Read in love, joy, and peace!!

Nov. 5, 2008

Dear Brother Obama,

You have no idea, really, of how profound this moment is for us. Us being the black people of the Southern United States. You think you know, because you are thoughtful, and you have studied our history. But seeing you deliver the torch so many others before you carried, year after year, decade after decade, century after century, only to be struck down before igniting the flame of justice and of law, is almost more than the heart can bear. And yet, this observation is not intended to burden you, for you are of a different time, and, indeed, because of all the relay runners before you, North America is a different place. It is really only to say: Well done. We knew, through all the generations, that you were with us, in us, the best of the spirit of Africa and of the Americas. Knowing this, that you would actually appear, someday, was part of our strength. Seeing you take your rightful place, based solely on your wisdom, stamina and character, is a balm for the weary warriors of hope, previously only sung about.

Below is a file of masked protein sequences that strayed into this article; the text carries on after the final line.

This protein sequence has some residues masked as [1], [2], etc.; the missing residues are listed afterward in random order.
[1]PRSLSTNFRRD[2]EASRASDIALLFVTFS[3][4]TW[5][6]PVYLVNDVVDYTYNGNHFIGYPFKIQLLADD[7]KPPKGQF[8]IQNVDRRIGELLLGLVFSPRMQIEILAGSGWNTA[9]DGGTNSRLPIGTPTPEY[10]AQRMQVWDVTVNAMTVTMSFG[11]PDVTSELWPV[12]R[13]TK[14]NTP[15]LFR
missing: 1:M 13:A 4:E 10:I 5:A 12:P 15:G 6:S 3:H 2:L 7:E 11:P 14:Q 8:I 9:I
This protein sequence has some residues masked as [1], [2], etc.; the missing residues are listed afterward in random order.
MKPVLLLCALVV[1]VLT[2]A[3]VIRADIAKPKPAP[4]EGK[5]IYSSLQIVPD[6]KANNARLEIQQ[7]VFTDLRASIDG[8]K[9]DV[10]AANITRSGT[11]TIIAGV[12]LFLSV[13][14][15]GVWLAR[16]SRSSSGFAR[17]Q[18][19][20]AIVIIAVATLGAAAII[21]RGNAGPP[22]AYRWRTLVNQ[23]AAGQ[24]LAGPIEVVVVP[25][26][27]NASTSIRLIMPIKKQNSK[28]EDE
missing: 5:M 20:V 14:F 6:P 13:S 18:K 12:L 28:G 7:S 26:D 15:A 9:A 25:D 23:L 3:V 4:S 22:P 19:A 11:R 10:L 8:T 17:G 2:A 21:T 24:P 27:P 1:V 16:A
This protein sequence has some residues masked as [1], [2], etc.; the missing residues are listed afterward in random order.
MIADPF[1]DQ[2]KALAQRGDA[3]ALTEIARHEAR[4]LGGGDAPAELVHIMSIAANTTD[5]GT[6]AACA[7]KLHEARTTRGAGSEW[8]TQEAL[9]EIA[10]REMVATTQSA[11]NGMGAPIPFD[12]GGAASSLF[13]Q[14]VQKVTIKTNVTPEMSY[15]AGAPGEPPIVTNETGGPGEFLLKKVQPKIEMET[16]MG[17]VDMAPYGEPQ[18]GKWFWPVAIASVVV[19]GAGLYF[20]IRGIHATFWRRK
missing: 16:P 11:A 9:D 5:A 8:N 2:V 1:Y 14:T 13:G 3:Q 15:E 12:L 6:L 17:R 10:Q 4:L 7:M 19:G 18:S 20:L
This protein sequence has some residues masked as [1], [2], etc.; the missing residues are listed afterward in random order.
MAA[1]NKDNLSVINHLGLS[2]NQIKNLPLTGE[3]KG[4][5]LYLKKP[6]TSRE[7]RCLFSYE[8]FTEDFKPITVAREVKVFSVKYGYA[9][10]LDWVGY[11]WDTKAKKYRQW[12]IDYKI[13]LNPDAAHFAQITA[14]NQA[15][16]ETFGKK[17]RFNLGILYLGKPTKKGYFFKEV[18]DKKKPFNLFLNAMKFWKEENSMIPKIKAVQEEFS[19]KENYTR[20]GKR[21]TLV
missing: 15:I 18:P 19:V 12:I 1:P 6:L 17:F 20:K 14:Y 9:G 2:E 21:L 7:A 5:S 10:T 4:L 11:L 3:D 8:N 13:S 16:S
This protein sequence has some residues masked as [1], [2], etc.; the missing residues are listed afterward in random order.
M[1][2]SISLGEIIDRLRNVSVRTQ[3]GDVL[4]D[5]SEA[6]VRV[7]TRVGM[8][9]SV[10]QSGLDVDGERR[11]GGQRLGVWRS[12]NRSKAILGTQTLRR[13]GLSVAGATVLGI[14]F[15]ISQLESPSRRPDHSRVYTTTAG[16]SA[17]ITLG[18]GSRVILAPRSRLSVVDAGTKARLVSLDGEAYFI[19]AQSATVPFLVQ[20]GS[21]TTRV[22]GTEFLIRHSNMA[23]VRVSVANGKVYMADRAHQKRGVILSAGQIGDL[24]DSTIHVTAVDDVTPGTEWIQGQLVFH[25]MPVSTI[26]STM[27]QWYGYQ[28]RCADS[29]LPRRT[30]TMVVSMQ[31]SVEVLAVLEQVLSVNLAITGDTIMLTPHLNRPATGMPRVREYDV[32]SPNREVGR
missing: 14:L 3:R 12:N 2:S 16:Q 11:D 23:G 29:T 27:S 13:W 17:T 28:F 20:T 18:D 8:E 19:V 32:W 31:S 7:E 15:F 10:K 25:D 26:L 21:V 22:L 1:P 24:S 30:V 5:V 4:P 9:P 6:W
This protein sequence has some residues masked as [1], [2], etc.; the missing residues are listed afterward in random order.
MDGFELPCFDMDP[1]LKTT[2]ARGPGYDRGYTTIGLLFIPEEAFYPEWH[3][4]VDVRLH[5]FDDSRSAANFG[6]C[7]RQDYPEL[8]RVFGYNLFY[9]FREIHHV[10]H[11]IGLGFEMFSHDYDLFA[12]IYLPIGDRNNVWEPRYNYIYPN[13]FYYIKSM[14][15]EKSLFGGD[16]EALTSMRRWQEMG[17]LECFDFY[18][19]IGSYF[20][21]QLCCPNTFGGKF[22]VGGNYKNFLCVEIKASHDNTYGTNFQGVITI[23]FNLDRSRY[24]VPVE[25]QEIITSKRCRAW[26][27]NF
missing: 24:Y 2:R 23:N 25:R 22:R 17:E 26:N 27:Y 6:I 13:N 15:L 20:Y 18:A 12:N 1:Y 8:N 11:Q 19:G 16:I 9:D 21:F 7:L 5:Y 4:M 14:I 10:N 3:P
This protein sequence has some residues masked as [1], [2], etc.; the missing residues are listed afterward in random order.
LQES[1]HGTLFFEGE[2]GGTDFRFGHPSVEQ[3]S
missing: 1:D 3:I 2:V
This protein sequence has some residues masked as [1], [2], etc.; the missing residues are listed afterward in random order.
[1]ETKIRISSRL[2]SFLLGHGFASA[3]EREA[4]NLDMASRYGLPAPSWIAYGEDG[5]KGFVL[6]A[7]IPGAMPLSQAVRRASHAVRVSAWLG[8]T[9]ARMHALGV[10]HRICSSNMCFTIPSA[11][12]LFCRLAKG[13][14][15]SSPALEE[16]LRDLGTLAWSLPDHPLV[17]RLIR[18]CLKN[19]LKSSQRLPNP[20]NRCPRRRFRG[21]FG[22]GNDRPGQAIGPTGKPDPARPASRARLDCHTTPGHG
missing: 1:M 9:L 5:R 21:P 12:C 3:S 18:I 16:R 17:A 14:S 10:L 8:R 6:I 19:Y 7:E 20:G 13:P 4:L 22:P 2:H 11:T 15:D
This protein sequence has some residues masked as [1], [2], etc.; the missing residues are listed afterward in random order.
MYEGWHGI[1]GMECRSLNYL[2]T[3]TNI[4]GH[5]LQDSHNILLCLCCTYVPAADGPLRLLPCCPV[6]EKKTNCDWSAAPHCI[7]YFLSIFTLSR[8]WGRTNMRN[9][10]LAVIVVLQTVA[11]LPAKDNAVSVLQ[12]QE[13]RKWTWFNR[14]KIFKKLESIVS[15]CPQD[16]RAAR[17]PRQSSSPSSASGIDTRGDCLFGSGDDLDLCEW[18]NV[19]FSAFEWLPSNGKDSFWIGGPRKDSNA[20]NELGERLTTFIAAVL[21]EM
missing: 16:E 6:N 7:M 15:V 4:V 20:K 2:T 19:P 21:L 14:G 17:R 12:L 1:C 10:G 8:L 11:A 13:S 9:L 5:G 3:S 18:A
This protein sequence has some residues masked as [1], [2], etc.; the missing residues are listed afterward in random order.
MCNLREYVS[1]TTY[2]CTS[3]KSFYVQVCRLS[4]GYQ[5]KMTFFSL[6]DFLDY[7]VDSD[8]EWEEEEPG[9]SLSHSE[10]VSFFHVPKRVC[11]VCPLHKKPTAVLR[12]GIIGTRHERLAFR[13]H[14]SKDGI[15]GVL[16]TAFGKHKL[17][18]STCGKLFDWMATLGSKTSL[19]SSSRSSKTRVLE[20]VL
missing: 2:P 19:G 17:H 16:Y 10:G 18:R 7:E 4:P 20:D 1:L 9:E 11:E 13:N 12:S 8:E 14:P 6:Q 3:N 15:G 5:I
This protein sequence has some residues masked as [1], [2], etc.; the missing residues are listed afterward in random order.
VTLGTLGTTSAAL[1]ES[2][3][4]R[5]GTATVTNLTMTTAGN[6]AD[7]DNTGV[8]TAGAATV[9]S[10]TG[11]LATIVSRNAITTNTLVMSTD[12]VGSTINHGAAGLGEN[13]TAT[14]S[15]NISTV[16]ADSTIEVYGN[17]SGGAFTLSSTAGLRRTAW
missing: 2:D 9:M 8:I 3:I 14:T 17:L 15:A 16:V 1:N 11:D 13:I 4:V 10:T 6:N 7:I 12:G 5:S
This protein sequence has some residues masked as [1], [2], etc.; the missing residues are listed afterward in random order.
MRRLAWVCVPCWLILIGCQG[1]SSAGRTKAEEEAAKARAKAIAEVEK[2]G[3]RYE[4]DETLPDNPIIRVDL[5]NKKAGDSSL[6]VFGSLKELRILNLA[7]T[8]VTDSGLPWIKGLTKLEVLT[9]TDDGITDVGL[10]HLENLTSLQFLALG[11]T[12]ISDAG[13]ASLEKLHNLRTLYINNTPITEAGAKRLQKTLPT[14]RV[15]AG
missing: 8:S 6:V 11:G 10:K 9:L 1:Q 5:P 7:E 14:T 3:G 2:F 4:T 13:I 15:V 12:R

I would advise you to remember that you did not create the disaster that the world is experiencing, and you alone are not responsible for bringing the world back to balance. A primary responsibility that you do have, however, is to cultivate happiness in your own life. To make a schedule that permits sufficient time of rest and play with your gorgeous wife and lovely daughters. And so on. One gathers that your family is large. We are used to seeing men in the White House soon become juiceless and as white-haired as the building; we notice their wives and children looking strained and stressed. They soon have smiles so lacking in joy that they remind us of scissors. This is no way to lead. Nor does your family deserve this fate. One way of thinking about all this is: It is so bad now that there is no excuse not to relax. From your happy, relaxed state, you can model real success, which is all that so many people in the world really want. They may buy endless cars and houses and furs and gobble up all the attention and space they can manage, or barely manage, but this is because it is not yet clear to them that success is truly an inside job. That it is within the reach of almost everyone.